State Department spokeswoman Victoria Nuland said in a statement that Clinton's visit will "emphasize the depth and breadth of American engagement across economic, people to people, strategic, environmental, and security interests. The visit also represents a concerted effort to strengthen regional multilateral institutions, develop bilateral partnerships, and build on alliances."
The press release did not reveal whether she would be meeting with Chinese President Hu Jintao or Russian President Vladimir Putin. But Clinton is confirmed to attend the Pacific Island Forum on her first stop in the Cook Islands on August 31. The territory, autonomous but associated with New Zealand, has never been visited by a U.S. chief of diplomacy before.
Her presence at the forum has raised some eyebrows in China. An article in the English-language China Daily said, "Clinton's presence as the most senior U.S. official to attend the Pacific Islands Forum indicates the United States plans to re-engage with the South Pacific."
Michael Powles, a senior fellow at the Centre for Strategic Studies in Wellington, New Zealand, told the AFP that Clinton's attendance would "send a pointed message to Beijing."
"The U.S. has suddenly started doing a lot more in the Pacific after quite a long time of doing the absolute minimal amount," Powles said. "Whereas over the last few years China has been pretty active. It's almost the Americans saying 'Hey, don't forget about us.'"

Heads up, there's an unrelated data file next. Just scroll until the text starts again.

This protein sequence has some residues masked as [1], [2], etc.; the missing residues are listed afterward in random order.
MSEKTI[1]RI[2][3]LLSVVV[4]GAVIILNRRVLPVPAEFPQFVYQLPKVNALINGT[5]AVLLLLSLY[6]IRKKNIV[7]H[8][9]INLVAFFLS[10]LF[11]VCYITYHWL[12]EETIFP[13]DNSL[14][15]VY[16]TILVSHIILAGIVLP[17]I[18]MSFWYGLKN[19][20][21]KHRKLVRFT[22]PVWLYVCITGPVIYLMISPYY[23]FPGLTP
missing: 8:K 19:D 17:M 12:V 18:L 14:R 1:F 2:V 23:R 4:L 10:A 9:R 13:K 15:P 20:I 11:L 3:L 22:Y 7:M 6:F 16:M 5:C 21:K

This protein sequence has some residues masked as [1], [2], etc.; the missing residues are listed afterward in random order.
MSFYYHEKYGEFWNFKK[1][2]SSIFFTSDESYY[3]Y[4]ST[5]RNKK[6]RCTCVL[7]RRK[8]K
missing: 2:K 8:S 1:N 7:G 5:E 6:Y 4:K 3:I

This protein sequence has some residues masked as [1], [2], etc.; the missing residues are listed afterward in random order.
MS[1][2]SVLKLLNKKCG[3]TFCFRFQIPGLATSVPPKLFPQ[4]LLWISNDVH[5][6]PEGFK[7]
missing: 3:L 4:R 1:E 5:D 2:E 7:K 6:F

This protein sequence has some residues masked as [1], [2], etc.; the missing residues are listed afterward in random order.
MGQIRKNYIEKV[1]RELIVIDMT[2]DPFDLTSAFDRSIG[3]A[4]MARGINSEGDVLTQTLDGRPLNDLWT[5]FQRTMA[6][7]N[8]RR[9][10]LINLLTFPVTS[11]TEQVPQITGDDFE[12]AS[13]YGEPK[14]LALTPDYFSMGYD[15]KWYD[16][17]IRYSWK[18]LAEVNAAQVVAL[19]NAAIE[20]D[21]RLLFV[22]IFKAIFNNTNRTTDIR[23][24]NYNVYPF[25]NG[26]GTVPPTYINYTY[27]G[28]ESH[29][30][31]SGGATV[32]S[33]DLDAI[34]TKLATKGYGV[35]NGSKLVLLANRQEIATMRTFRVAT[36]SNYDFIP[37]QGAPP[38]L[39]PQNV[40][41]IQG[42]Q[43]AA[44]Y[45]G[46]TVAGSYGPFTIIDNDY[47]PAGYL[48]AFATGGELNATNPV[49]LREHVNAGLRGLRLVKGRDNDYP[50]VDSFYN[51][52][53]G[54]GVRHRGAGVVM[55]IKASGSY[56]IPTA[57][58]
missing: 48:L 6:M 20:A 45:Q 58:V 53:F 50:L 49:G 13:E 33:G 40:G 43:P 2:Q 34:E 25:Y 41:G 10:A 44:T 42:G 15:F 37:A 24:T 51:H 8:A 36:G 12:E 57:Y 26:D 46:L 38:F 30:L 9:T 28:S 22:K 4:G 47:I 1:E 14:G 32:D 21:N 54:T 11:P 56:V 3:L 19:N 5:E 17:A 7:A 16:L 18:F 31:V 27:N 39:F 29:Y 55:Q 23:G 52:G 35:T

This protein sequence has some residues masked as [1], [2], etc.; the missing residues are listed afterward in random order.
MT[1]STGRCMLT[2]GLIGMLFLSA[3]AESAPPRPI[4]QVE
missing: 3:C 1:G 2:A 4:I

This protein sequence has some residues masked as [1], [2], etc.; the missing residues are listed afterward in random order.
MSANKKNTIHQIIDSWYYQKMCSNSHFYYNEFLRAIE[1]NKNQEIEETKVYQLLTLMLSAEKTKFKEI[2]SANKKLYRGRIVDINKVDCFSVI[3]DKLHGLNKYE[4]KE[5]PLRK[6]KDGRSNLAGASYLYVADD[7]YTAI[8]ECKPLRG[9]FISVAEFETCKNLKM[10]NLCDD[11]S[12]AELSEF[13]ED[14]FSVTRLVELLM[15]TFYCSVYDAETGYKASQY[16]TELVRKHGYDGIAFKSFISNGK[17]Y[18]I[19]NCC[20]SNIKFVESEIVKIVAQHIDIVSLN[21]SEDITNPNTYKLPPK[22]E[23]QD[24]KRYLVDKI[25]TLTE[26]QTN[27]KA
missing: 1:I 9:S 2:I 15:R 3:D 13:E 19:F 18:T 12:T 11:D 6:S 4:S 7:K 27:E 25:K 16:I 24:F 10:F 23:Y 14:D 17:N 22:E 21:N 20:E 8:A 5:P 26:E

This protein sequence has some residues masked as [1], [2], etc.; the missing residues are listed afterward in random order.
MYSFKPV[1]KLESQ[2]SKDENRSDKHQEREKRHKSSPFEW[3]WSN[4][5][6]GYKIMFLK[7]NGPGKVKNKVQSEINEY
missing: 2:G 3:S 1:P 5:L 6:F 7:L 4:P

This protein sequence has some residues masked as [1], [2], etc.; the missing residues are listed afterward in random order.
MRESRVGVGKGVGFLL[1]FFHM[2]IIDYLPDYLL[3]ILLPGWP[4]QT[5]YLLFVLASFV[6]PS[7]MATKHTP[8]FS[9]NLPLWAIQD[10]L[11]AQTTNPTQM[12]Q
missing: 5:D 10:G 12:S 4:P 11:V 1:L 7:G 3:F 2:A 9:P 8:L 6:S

Annmaree O'Keeffe, a specialist at the Lowy Institute in Australia, also told AFP that Clinton's visit is a sign the U.S. is trying to boost its engagement in the South Pacific as its commitments in Iraq and Afghanistan end.
"When you have a summit like this it brings together all the main players in one spot," O'Keeffe said, "So it's an important place to be if you're trying to rebuild your knowledge and influence in the region."
Another purported reason for Clinton's tour will be to try and mediate between the major Asian superpowers, as disputes over territories, islands, and oceans are escalating.
"We don't want to see the disputes in the South China Sea, or anywhere else, settled be intimidation, by force," said spokesman Nuland in another statement to AFP. "We want to see them settled at the negotiating table." Nuland also said Clinton "seek progress on setting up a code of conduct to manage conflicts in the South China Sea, through which half of global cargo flows."